I feel like I have hit the wall with Science Fiction (I’m not talking about dystopian or post-apocalyptic novels but the Sci-Fi set in space) and maybe I need to read a classic just to get myself out of this rut. As a literary explorer I try these newer Sci-Fi novels in the hopes to find a new and interesting author but most of the time it’s in vain. Don’t get me wrong, once I worked out my own analogy for The Idirans and The Culture I was able to enjoy this book but it feels like too much work. I like working for it while reading but in the cases like Consider Phlebas I think all the work needs to be done before you really start to get into the book and that just doesn’t really appeal to me. Now I’ve worked out a basic idea of this world, I might continue the series. The imagery and the pacing of this book is great and I think Iain M Banks did a great job with it, but I think I might try an Iain Banks book instead; did someone say The Wasp Factory?


First Steps: Russian Literature

Posted July 27, 2013 by Michael Kitto in First Steps / 0 Comments

literary stepsFirst Steps is a new segment that was inspired by the Literary Exploration Reading Challenge. Each week or two we look at what books from different themes, genres or maybe authors and suggest some that are worth trying. Not necessarily all easy to read books but the ones that are worth the time and effort. My goal is to have First Steps guide you to some great books in places you don’t normally venture to.

I’ve been reading this amazing book called A Constellation of Vital Phenomena which is set in Chechnya and it got me thinking about Russian literature. I love reading books set in Russia and written by Russians, I don’t know why there is something about the books that draws me to them. They are often epic, slightly odd and the prose and character development are well worth reading, don’t get me started on symbolism and motifs. But it’s sad to think a lot of people are scared of reading Russian literature and while there are so many I haven’t read yet, including War and Peace, The Brothers Karamazov, Doctor Zhivago and anything by Anton Chekhov I thought I’d share five Russian novels I would recommend. I have left out Lolita by Vladimir Nabokov and Super Sad True Love Story by Gary Shteyngart simply because they are Russian Americans and it’s hard to work out which country can truly claim them.

Day of the Oprichnik by Vladimir Sorokin

This weird and wonderful postmodern novel is quite frankly so bizarre you just have to check it out. I wanted to add something contemporary to this list and thought this was the perfect choice. Set in a futuristic Russia where the Russian Empire has been restored back to the draconian codes of Ivan the Terrible.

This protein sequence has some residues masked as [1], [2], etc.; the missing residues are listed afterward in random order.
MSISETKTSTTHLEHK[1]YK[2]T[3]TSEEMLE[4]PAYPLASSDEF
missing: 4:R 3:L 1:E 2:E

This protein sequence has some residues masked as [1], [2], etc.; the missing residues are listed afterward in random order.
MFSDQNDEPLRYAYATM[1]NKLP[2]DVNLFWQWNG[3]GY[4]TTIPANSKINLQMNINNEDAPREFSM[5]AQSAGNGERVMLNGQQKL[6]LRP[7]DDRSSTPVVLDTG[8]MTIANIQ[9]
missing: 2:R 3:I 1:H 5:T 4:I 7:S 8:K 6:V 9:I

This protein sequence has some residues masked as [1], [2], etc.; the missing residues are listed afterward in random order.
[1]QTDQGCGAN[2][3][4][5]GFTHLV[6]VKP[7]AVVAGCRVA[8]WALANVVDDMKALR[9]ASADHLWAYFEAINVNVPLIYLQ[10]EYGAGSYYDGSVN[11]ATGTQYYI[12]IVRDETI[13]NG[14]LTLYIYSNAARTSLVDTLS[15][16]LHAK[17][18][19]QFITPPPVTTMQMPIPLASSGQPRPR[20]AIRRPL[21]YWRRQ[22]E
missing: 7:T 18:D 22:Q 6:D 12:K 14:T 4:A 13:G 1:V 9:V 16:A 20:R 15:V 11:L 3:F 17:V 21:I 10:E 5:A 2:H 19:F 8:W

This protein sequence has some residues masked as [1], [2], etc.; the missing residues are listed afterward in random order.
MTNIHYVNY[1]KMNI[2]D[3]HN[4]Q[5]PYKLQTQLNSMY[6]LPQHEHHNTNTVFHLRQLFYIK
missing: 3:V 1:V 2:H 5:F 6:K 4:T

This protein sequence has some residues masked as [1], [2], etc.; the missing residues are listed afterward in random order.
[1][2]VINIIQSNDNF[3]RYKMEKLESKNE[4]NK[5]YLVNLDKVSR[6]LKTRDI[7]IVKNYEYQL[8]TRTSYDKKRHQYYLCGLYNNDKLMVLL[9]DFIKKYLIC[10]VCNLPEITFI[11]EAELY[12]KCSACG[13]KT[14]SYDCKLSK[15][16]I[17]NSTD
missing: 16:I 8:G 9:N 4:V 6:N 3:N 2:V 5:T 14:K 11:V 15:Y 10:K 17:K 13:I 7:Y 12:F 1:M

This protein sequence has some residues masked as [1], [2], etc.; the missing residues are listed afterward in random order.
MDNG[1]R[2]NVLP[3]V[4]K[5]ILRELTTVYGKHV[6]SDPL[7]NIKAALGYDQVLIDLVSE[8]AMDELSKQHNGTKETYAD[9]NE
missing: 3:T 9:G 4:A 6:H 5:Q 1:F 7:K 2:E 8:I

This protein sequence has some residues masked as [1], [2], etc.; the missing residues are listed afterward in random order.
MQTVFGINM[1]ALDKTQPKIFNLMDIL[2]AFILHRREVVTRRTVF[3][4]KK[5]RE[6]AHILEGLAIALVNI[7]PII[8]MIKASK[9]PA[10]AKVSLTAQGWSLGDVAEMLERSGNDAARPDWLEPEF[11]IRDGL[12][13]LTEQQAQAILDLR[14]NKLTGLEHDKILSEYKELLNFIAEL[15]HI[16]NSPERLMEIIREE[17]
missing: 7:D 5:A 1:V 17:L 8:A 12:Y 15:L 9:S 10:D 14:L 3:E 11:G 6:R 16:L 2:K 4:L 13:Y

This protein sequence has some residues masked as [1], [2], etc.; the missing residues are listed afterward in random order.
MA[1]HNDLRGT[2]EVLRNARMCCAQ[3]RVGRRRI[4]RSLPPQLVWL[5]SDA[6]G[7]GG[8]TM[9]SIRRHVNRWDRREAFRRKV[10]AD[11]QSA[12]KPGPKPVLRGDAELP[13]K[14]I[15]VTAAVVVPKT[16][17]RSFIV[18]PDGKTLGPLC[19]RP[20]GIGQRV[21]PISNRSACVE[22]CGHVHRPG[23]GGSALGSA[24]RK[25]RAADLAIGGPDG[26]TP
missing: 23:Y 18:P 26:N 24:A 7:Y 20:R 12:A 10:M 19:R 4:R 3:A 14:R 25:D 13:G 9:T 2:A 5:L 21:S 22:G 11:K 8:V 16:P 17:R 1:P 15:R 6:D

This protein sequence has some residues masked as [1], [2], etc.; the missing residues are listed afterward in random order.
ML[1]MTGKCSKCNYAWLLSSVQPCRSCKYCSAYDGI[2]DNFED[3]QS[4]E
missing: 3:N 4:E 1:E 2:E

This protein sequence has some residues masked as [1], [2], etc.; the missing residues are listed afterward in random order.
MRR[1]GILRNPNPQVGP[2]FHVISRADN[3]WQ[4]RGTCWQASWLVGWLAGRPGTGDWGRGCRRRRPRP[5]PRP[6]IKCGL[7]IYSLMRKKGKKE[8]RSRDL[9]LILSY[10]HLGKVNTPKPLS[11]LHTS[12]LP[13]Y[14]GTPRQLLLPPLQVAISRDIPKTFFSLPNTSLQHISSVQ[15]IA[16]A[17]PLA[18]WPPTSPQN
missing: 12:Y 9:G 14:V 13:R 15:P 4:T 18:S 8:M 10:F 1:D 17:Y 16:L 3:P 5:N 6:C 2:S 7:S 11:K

We by Yevgeny Zamyatin

If you are fans of the dystopian genre and you haven’t read We, you really need to get onto it. This book is often considered as the first truly dystopian novel and has inspired authors such as Aldous Huxley, George Orwell and Kurt Vonnegut. Zamyantin bases this future on his personal experiences during the two Russian revolutions (1905 and 1917) and the First World War.

 
 

The Master and Margarita by Mikhail Bulgakov

Yet another weird and wonderful Russian novel, this time in the genre of Magical Realism. The whole book is based around a visit by the Devil to two passionately atheistic Russians. While this is an overly simplified synopsis it really is the basis of the entire book; if I really want to write a fully detailed overview of this book it would include a black cat, an assassin, a naked witch, Jesus and Pontius Pilate in one bizarre novel.

 

Anna Karenina by Leo Tolstoy

Don’t let the size of this book scare you, this isn’t necessarily a hard book, just long and like most Russian classics it is worth the effort. The story of love, infidelity as well as a battle of classes and the fading out of an old society to make room for modern one. If you are a patient reader and love a story with well written characters that is beautifully written then this book is worth reading, it simply is a masterpiece.

 

Crime and Punishment by Fyodor Dostoyevsky

I love this book so much. Before there were psychological thrillers and books like the Dexter series, there was Crime and Punishment. Raskolnikov is a conflicted character; he is showing a lot of interest in the classes and thinks he is of a higher class than others believe. But when he commits murders, guilt, remorse or regret plague him. This is a novel that focuses on the inner turmoil as well as the impact on his intellect and emotions. Beyond perfect and the type of book that you just want to read over and over again.

I know a lot of people avoid the Russian books but I’m drawn to them, I would love to know what people think and if they do avoid them, why. If you have read some great Russian novels, let me know as well because there are so many out there, I would love to know which ones are well worth reading.


The Love Song of Jonny Valentine by Teddy Wayne